A Holy Week like no other. No Masters. No Opening Day. Big and little sporting events postponed or canceled. Religious holidays, however, are the shows that must go on.
Is that simply superstition? And aren’t all good luck charms officially discredited in the age of COVID-19? If any human had great superstitions that worked worth a damn, this coronavirus crisis would be over.
Tiger’s lucky Sunday red shirt’s not helping us now. Let’s hope we can watch Woods defend his crown at a Masters to remember in November. LeBron’s old ceremonious chalk toss used to be lucky, but King James’ messy ritual would be against pandemic law now.
If superstitions and entertainment diversions won’t work, let’s turn to our organized religious rituals. The late comedian Alan King quipped this summary of Jewish holidays, “They tried to kill us, we won, let’s eat.” Passover fits that bill except for the lengthy seder service before and after the meal.
We eat great at Silverman seders. I’m blessed to live with the latest in a long line of Silverman women who make delicious chicken matzah ball soup and perfect briskets. If Trump’s hydroxychloroquine doesn’t work on COVID-19, they should try Trish’s chicken soup. Or some scrumptious Trishket.
Pandemic Passover 2020 was memorable. No extended family gatherings this year. Just my family of four and some live screening with relatives.
The words of the Exodus story really resonate now. How could they not? Here we are, hunkered down, yearning for freedom. Our fervent prayer is for this latest angel of death to pass over our homes.
The seder’s language of inclusion is especially apt now as all of us confront this modern plague. A dramatic pre-meal part of any seder, especially this year, is recitation of the 10 plagues that Hashem inflicted on Pharaoh’s Egypt.
With the seder leader’s stern Hebrew pronouncement of each successive plague, tablemates repeat that plague, dipping pinkies in their wine (grape juice for kids) and dotting out patterns of red marks on their empty white plates.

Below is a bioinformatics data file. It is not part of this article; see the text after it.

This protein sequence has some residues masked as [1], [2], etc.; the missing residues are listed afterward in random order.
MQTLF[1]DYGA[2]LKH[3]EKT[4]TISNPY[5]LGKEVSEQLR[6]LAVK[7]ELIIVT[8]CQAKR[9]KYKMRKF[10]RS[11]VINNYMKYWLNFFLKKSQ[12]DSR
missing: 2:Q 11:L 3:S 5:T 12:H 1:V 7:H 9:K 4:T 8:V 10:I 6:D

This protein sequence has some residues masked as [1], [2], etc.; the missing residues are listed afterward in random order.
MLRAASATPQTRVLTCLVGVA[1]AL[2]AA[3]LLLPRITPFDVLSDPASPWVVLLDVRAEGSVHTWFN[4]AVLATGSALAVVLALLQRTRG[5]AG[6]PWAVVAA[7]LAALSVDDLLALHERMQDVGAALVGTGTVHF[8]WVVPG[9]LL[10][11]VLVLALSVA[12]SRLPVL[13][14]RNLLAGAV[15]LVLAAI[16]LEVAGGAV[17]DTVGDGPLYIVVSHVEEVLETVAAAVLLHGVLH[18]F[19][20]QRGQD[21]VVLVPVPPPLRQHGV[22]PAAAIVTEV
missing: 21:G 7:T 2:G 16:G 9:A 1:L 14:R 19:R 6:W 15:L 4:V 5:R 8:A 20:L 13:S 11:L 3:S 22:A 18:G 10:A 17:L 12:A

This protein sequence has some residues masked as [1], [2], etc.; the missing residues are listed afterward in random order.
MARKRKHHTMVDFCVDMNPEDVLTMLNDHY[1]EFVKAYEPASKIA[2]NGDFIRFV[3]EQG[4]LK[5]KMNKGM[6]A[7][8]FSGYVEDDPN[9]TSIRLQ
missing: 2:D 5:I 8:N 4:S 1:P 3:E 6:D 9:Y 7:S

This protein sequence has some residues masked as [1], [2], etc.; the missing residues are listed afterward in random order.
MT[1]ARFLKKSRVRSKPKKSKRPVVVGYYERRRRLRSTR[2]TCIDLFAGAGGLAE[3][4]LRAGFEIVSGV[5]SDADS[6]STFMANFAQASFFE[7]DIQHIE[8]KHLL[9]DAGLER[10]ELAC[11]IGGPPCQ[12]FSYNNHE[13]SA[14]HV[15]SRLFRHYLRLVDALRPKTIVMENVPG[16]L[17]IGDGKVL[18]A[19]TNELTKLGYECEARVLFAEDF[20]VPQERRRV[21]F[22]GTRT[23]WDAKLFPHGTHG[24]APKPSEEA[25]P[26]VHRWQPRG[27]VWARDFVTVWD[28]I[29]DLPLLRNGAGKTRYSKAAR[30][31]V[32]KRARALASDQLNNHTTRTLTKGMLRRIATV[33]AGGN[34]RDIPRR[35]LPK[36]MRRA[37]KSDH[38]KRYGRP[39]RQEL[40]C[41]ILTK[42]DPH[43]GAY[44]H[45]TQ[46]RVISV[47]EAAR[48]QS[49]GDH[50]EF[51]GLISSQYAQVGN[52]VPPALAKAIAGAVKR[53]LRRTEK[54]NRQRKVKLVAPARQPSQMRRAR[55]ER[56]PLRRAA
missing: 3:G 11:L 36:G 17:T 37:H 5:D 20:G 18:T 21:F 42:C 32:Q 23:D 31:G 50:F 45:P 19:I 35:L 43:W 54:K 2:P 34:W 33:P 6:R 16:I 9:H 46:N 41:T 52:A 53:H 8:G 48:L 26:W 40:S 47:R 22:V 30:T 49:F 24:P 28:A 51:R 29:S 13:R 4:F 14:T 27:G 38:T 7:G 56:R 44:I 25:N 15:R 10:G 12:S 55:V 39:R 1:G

Ten drops of wine for the 10 plagues and participants then lick their pinkies. No fingers in mouths this year! Not at my table.
This year, I added an 11th plague, “COVID,” which sounds like a Hebrew word. My nephew over Facetime wise-cracked a 12th plague, calling out “Trump.” That name could also be Hebrew, as demonstrated in Israel by the Golan Heights community named for our 45th president.
Trump’s 2020 Passover greeting caught my ear: “This year’s going to be different, you won’t be sitting tightly knit together in temple. You’ll be at your homes.”
Tightly knit? What are we? Sweaters. Did Trump mean to say tightly seated or tightly packed? Perhaps I’m too tightly wound, but who says tightly knit in that context? Is Trump thinking of Jews as a tight-knit people? Is this the anti-Semitic accusation of clannishness? Was this a compliment or insult?
There’s more to critique about Trump’s Passover greeting. Jews don’t pack temples on Passover. Our seder observances traditionally occur within individual homes. President Trump might have known that, but he discontinued Barack Obama’s perfect record of holding Passover seders in the White House.
Perhaps Trump could attend a seder at the Kushners. Best not this year, what with darling young grandkids and given the president’s age and obesity. I wonder if Ivanka, forced this year to stay home, made her own brisket and matzah ball soup. I’m guessing delivery.
Someone else who might have educated our president about Passover being an in-house observance was a Jew named Jesus Christ. The New Testament explains Jesus’ efforts to locate the proper Jerusalem house in which to attend his last Passover seder.
Christianity teaches Jesus was betrayed by Judas and crucified the day after that Thursday seder. Christ’s suffering is commemorated on Good Friday, Christianity’s most solemn introspective day. But not for Donald Trump who felt surprisingly upbeat during this coronavirus crisis, tweeting the following in ALL CAPS to his Twitter flock, “HAPPY GOOD FRIDAY TO ALL!”
Maybe that’s the right approach. Adjust your attitude, America. Take a sad day and make it better. Truth matters not when you’re America’s cheerleader.
Let’s cheer, hope and pray for better days. May this coronavirus-infected Holy Week make for special memories, and not represent the new normal. Amen.
Craig Silverman is a former Denver chief deputy DA who also has worked in the media for decades. Craig is columnist at large for The Colorado Sun. He practices law at the Denver law firm of Springer & Steinberg, P.C.
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